Food Network Magazine editor's tips for grilling
Food Network Magazine editor-in-chief Maile Carpenter speaks about the thrill of the grill.
Q: Backyard cooking season is about to commence. From hibachis to pizza ovens to well-equipped outdoor kitchens, people are clamoring to cook outside. Do you think food tastes better cooked and eaten outdoors?
A: Yes! You just can’t match the taste of great grilled meat. Years ago my brother-in-law was grilling steak (illegally) in the air shaft of a New York City building and the smoke from the meat set off an alarm that was wired to the NYFD. When the firemen arrived, they saw the grill and said, annoyed, “What were you thinking?!” And he answered honestly, “It tastes so much better on a grill.” The firemen nodded. They understood. And then they told him to never do it again. I’m not suggesting that anyone break a fire code for a good steak, but if you can do it safely in a backyard, grilling is magical.
Q. What’s the first thing you’ll be grilling this season?
A: My husband and I discussed this very thing last night. We are two days away from our first grilled dinner of the season and we decided — drumroll — hamburgers and corn. I know this sounds shockingly uninspired, but I need to start with something simple. We are planning to step up the corn, though, and serve it Mexican-style: You grill it, then spread mayo all over it, roll it in crumbled cotija cheese (or feta) and sprinkle it with ancho chile powder and lime. When we were planning our summer recipes for the magazine, we noticed home cooks are throwing all sorts of things on the grill these days: lettuce, avocado, doughnuts, watermelon. People are also looking for fun new grilling hacks, like making a cast-iron-skillet lasagna on a grill, or grilling fish on top of pineapple planks. Grilling is going to be a lot more interesting this summer, because truly anything goes.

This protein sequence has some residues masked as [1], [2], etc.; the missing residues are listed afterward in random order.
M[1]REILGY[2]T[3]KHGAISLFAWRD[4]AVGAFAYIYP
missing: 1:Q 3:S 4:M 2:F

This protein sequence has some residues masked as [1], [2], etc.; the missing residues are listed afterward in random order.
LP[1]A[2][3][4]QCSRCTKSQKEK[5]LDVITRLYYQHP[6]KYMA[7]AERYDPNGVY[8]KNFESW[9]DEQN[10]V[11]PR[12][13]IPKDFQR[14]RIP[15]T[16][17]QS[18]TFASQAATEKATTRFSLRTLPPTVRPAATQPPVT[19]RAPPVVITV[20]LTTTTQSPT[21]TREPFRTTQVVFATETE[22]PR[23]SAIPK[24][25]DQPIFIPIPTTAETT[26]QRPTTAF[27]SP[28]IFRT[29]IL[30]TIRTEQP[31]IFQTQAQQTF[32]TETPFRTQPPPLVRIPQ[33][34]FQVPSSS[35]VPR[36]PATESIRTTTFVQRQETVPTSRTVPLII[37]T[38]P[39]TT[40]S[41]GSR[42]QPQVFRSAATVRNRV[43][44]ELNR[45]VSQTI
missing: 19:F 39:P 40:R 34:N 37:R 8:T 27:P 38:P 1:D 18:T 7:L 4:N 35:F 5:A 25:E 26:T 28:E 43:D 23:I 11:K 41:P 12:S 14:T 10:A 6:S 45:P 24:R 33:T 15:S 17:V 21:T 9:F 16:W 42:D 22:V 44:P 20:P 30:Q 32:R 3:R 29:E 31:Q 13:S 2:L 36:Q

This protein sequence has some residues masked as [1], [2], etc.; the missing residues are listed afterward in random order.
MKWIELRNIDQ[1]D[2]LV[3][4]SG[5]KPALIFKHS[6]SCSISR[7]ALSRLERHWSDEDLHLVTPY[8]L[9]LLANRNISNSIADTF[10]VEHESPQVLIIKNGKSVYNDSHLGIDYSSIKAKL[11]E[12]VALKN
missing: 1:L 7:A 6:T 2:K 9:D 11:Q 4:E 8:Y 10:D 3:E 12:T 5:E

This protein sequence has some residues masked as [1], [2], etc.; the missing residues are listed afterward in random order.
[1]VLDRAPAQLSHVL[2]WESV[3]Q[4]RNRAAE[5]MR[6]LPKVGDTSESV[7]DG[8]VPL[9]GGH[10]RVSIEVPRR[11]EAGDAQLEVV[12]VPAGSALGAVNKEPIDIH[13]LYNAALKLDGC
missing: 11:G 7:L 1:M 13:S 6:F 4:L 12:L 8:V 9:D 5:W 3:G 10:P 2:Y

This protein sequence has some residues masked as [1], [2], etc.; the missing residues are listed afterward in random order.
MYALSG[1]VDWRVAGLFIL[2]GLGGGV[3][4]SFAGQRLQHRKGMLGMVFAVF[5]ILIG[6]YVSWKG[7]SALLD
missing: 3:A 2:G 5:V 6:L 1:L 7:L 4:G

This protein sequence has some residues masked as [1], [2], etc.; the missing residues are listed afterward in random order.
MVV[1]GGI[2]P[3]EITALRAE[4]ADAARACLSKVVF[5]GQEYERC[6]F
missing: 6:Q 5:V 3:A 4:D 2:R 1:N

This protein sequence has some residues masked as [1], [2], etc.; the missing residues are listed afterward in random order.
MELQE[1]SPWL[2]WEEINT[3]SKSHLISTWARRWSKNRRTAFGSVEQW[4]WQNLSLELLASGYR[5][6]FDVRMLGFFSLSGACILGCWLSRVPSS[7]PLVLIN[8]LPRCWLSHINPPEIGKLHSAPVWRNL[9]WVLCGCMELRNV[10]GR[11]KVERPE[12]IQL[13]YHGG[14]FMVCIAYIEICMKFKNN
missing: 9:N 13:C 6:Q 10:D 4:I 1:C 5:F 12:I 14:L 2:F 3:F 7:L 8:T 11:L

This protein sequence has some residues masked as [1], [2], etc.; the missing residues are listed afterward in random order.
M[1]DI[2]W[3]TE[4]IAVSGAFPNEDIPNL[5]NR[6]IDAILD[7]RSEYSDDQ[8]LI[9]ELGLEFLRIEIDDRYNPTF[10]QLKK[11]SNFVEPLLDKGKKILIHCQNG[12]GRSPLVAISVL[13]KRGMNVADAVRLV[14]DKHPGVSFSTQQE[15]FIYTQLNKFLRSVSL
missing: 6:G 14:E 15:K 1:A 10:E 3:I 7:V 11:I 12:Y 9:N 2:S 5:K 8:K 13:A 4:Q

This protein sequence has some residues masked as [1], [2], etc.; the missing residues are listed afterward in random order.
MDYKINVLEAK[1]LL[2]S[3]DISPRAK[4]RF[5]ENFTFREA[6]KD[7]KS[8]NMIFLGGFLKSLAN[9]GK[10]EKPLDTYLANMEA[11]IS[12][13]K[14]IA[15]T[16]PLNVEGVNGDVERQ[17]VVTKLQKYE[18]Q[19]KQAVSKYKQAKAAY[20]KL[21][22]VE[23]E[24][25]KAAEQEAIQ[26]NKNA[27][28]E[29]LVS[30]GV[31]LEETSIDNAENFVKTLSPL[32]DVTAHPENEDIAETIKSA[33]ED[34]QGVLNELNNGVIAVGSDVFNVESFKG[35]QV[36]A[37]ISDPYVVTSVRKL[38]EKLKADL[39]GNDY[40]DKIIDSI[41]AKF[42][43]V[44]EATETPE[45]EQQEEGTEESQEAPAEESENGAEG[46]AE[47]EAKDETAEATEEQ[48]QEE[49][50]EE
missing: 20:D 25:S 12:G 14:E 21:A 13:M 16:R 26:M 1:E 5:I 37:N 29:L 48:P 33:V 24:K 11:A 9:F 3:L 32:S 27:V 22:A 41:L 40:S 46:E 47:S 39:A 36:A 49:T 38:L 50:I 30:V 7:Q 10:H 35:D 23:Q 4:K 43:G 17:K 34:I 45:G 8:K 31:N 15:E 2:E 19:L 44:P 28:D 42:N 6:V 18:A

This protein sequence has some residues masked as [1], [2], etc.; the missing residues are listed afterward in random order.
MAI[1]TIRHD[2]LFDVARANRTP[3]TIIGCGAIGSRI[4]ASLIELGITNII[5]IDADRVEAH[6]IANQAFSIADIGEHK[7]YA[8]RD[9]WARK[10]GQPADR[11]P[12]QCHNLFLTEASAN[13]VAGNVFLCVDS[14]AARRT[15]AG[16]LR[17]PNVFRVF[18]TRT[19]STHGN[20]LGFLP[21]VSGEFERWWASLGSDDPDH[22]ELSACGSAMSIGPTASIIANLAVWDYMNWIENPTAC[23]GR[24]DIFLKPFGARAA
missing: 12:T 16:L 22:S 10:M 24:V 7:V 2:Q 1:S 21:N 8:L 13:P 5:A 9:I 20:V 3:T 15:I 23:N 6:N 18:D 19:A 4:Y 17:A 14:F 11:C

Q: Any outdoor cooking equipment that’s trending? How about smokers? Seems everyone wants one.
A: It’s true, everyone loves smoking. Many home cooks are actually creating makeshift smokers on the grill, using different types of wood chips rather than buying a whole separate smoker. And a lot of people are upping their game by adding cedar planks to their grilling-tool arsenal; it’s such a nice way to grill a big piece of fish. We’ve also seen an interest in other types of outdoor cooking — like campfire cooking and deep-frying — right in the backyard. I got my husband an outdoor fryer for his birthday last year and the investment totally paid off. We were able to make fried chicken, doughnuts, fries and all sorts of great party foods all summer, without stinking up the house.
Q: From Memphis to the Carolinas, to Texas and all points south, barbecue is hot. What’s your favorite style to make or eat?
A: I’m fiercely loyal to eastern North Carolina barbecue — pulled pork made with vinegar-based sauce. I can’t even pretend to make it myself. I leave that to the pros and just try to go to Allen & Son in Chapel Hill, N.C., whenever humanly possible.
Q: What advice do you have for those looking to make barbecue for the first time?
A: Take your time. Every serious pit master will tell you that making proper barbecue is an all-day project. If you decide to do it for the first time, commit to spending your day at home. We recently interviewed competitors at the South Beach Wine and Food Festival’s barbecue event, and Chris Lilly, a Barbecue Hall of Famer and winner of the People’s Choice Award, told us that timing (or more specifically, taking your time) is everything. In fact, he’s always the first person to arrive in the morning and start cooking. Make sure you’re stocked with plenty of supplies for the day, too. You’ll need lots of extra charcoal and wood chips to feed the grill for hours. Oh, and one last piece of advice: Don’t expect your first try to be perfect. Consider starting with a small family dinner before you invite all your friends over to show off your skills.